Marijuana Arrests Set New Record
More Americans Arrested on Marijuana Charges in 2004 than for All Violent Crimes Combined
WASHINGTON, D.C.—According to figures released today by the FBI, marijuana arrests set a new record in 2004, totaling 771,605. Eighty-nine percent of these arrests were for marijuana possession, not sale or manufacture.
In contrast, arrests for all violent crimes combined totalled 590,258—a decline from 2003.
"It's important to remember that each of these statistics represents a human being, and in many cases, a preventable tragedy," said Aaron Houston, director of government relations for the Marijuana Policy Project in Washington, D.C. "One of those marijuana arrests in 2004 was Jonathan Magbie, a quadriplegic medical marijuana patient who died in the Washington, D.C., city jail while serving a 10-day sentence for marijuana possession. Had Congress not blocked the district's medical marijuana law from taking effect, Jonathan Magbie would almost certainly be alive today.
"Over the weekend, Melissa Etheridge became the latest celebrity to acknowledge using medical marijuana, using it to treat the nausea and pain she experienced while undergoing cancer chemotherapy. Etheridge is a hero to many, and for good reason. But for every Melissa Etheridge or Montel Williams, there are hundreds of thousands more Americans whom most of us will never hear of—ordinary Americans who live in fear, suffer and, yes, sometimes die because of our irrational marijuana laws. It is time for Congress to end this cruel war on the sick and enact marijuana laws based on science and common sense."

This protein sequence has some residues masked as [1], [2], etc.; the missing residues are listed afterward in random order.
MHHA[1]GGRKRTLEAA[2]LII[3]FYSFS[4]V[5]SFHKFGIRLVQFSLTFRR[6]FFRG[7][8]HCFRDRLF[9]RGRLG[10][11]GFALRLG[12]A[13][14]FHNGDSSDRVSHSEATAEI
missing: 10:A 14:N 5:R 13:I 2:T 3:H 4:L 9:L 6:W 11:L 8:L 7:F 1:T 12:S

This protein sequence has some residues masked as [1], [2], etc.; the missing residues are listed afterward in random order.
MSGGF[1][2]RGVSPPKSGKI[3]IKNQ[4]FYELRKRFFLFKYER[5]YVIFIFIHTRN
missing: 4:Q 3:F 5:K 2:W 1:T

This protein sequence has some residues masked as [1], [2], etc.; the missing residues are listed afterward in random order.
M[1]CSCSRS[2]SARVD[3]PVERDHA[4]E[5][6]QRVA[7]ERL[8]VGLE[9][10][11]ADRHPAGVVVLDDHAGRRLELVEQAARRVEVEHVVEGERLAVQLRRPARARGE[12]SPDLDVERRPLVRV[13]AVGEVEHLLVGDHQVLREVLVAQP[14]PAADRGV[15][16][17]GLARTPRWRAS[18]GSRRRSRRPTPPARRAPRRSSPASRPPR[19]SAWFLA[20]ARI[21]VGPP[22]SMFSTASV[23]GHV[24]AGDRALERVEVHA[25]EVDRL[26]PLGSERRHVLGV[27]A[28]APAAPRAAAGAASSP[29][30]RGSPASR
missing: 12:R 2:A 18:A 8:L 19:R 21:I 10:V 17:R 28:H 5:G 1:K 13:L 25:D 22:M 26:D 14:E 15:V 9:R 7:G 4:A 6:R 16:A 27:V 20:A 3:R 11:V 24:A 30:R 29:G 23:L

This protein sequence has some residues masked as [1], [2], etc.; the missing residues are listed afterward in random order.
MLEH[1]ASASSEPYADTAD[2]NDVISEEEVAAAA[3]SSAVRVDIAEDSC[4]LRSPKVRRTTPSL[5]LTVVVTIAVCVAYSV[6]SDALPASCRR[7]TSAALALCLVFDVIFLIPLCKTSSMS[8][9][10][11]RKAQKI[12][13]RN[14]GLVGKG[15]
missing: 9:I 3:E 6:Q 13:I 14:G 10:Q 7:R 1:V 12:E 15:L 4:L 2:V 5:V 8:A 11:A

With more than 18,000 members and 120,000 e-mail subscribers nationwide, the Marijuana Policy Project is the largest marijuana policy reform organization in the United States. MPP works to minimize the harm associated with marijuana—both the consumption of marijuana and the laws that are intended to prohibit such use. MPP believes that the greatest harm associated with marijuana is imprisonment. For more information, please visit www.MarijuanaPolicy.org.